I have very liberal views on almost all social policy issues. I led the successful amendment to bring religion and sexuality into the first phase of the anti-discrimination legislation, alongside disability and race as protected characteristics. I was only sorry that we felt we had to leave age and gender identity to a second phase, but hopefully all of the protected characteristics will have been covered by 2026. I am a Trustee of Liberate, the LGBT charity.
I seconded an amendment to legalise and regulate the supply and consumption of cannabis. We waste enormous police, court and prison service resources on prosecuting people for possession or supply of cannabis, giving (mostly young) people criminal records which may affect their ability to get jobs and lead productive lives. The scientific evidence shows that cannabis is less harmful than alcohol, the sale of which is legal and regulated.
I should state for the record that I have no personal interest in this issue, because I have never taken any illegal drugs (I don’t even smoke tobacco!). Equally, I have no interest in any business concerned with the production of cannabis or any other drug, although I think the production of cannabis of pharmaceutical quality has the potential to be of some economic value to Guernsey.
The availability of affordable housing is a significant problem for our community and our economy. Young Guernsey people should be able to aspire to buying a home here, which is currently almost impossible for many, without family support. And if we want to develop new creative industries in an increasingly digital world, we have to make it possible for young technology entrepreneurs to move to Guernsey and bring their skills with them. So we must address the availability of affordable housing (and our Population Management regime, as discussed above).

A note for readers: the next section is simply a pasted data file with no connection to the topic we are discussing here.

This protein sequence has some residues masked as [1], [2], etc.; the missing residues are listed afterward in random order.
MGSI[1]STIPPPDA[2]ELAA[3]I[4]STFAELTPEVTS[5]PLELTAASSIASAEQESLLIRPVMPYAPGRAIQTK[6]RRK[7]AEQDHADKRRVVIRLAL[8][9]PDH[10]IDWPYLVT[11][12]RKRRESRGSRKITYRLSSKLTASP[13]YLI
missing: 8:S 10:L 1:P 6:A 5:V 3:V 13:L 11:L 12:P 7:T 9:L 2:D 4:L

As President of the States Trading Supervisory Board, I tried very hard to get the Fontaine Vinery site cleared for development as affordable housing, and the Leales Yard project and the Regeneration Areas present similar opportunities.
On education, I support the present Committee’s policies of non-selective secondary education, and the creation of a Guernsey Institute to combine the College of Further Education, the GTA and the Institute of Health. However, I have always preferred smaller schools, and I abstained on the Requête calling for a review of the Committee’s two-school plan for secondary schools, because the Committee would not undertake to have another look at the two-school model. Now that they are doing so, I hope the review will come up with a viable model that commands the support of teachers, probably, I suspect, a three-school model.
Guernsey’s health services have performed outstandingly well, in keeping us all safe in the Covid-19 pandemic. I support the plans for the modernisation of the Princess Elizabeth Hospital, and I see potential in ‘medtech’ as an economic activity. This could take the form of medical research, the development of medical appliances (building on our existing industry) or medical tourism. I have been working with the Health & Social Care Committee and Blenheim Chalcott to explore the opportunities. These may have been enhanced by Guernsey’s new-found reputation for competence in health matters.